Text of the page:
While you're sitting on the beach wishing you could find another way to work, spare a thought for Colin Burns and the holiday that never ends.

In the past two years this Australian web designer, his wife Tracy and two young children have backpacked through Bali, Malaysia, Thailand, Cambodia, Laos, Vietnam, explored east and southern Australia, and are now on a three-month jaunt through eastern Europe before heading back to base in Malaysia.

On the road he earns enough money to feed, clothe, educate and move four people.

What has freed Burns from being chained to an office and allowed him to become a digital nomad is the New Zealand-developed SilverStripe open source content management system and web development tools.

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Burns knows something about content management - he spent several years in Brisbane running a "small (but not entirely successful) web design business" for which he developed his own multi-site CMS.

When his attempts to commercialise that failed to gain sufficient traction, he sold the rights and went looking for a new platform.

What he didn't want was a blogging platform that would need extra coding to create the page functionality his customers need.

"Using a platform like Wordpress as the basis for a building client website is simply using the wrong tool. SilverStripe provide you with the ability to rapidly develop web applications, basic brochureware websites or even slightly more complex websites," he says.

Burns says a major appeal was the SilverStripe interface, which was intuitive enough that clients should be able to make the day to day changes they need to their sites without too much training or hand holding.

Now he doesn't have to maintain the underlying infrastructure, he can concentrate on the business logic he needs to develop for his clients.

He says his sites are more robust, which means less maintenance and more profit from each job.

In fact, it was a short period working for the large web development firm that bought his CMS that made him realise that like many small businesses he had been charging too little to cover costs and become profitable.

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When he went out on his own again, he stopped begging people to give him work and instead quoted what he thought his time was worth. The result has been fewer but larger projects.

Business development comes down to the network of clients built up while running his original business.

"I have learned to focus on the things that I am good at and not dwell on the things that I'm not so good at. I am now much more picky about the type of work I will take on rather than just taking on any work," Burns says.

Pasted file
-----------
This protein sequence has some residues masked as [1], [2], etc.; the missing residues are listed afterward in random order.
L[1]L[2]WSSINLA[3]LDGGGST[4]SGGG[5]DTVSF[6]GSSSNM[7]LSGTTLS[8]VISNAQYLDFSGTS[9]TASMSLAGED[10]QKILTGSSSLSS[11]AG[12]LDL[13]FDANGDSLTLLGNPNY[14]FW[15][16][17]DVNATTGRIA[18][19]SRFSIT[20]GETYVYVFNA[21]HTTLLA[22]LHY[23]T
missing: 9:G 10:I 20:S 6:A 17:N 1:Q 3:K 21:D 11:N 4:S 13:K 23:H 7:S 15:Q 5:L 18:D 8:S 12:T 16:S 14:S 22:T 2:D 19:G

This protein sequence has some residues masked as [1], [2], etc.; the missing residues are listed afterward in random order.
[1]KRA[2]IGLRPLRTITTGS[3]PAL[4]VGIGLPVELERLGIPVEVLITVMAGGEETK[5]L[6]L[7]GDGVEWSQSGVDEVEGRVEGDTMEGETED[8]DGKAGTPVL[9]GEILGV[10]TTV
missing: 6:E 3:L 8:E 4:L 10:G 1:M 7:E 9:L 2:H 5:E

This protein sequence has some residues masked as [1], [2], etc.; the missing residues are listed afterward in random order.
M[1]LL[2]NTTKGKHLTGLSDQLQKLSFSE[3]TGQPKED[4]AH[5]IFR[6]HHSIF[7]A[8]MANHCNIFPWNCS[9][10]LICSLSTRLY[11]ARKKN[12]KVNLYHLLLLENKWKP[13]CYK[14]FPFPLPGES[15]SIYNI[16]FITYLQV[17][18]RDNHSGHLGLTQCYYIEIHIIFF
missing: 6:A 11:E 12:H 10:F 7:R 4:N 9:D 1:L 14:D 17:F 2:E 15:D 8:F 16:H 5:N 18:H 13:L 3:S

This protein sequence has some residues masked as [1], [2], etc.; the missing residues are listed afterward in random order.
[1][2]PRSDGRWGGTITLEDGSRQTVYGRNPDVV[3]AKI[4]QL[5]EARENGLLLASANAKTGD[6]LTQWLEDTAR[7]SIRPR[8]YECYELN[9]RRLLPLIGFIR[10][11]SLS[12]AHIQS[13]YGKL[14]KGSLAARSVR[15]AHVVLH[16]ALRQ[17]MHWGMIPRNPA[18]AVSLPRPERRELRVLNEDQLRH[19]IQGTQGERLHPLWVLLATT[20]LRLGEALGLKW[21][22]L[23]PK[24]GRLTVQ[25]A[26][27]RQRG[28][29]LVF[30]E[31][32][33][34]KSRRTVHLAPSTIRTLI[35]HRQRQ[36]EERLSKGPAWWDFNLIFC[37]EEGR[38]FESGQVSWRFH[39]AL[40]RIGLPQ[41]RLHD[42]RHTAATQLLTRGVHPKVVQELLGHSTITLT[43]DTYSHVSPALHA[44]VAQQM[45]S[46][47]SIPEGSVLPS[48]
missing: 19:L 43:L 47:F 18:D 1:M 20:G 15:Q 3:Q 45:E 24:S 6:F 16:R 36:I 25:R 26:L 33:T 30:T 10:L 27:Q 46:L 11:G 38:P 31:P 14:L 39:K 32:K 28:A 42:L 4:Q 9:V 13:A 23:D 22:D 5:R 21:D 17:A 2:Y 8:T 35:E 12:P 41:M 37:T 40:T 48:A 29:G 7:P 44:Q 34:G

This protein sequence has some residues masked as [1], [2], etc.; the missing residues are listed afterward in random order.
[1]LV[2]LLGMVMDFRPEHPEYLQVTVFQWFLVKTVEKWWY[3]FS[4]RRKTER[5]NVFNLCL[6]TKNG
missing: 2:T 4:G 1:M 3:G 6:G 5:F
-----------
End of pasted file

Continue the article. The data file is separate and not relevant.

Most days he will spend at least two to four hours working for clients in New Zealand or Australia or on his own projects, but there are definitely days when he doesn't get on the internet, usually because he is travelling.

"Some days I will work all day while Tracy takes the kids to a museum or some other fun thing. Other days I won't work at all and we'll go spend the day together.

"I tend to do bursts of work. We might go to a particular location that is easy for my wife to occupy the kids (a beach or a city with lots of museums and science centres, etc) and I'll work hard for a couple of weeks," Burns says.

He says it's travelling in developed countries that connectivity can become complicated.

"Travelling through Southeast Asia you can almost always get a free wifi connection at inexpensive guest houses or cafes.

"The higher the cost of the accommodation the more difficult it is to get free wifi. For example, we recently stayed in a hotel in London. To get internet access for one hour would cost you £5 ($9.50) whereas in guest houses in Asia that cost only US$20 ($25) a night for a family room, you get free wifi."

He says firms in developed countries seem to want a defined return on their investment in wifi infrastructure, whereas in Asia it's seen an additional service that gives the accommodation provider a competitive advantage, or at least doesn't disadvantage them.

"Most of the time we don't rely on free wifi. When we arrive in a country we will normally buy a prepaid SIM card for our mobile phone and then use it to tether our computers to the internet. This seems to work really well and it is relatively inexpensive to do this way."

As well as creating websites, Burns aims to make a living off developing and running sites.

The first, ourtravellifestyle.com, was set up when they first started travelling in January 2010.

Vagabondfamily.org is a community site for long-term travelling families. Added functionality includes the ability for a specific family to update their location (and map it) on their profile by simply sending a tweet.

He recently bought nunomad.com which aims to help people become location independent or full-on digital nomads.

Burns plans to completely re-design the site and bring it into SilverStripe to give him the flexibility to add functionality that the community needs and wants.

"SilverStripe changed the way that I build and think about websites. Rather than spending most of my time fixing bugs, I now spend most of my work time either dreaming up new things to build for myself or getting paid by my clients."

Burns aims to continue the lifestyle for at least another five years, with the potential to continue indefinitely as long as the family is still enjoying the travel.

There have now been more than 400,000 downloads of SilverStripe software, and more than 200 companies have joined its global developer network.

A new 3.0 release is due shortly; it includes an even more user-friendly interface and a clear separation between the CMS and the Framework development environment, making it a far more powerful tool for people wanting to develop any sort of web application.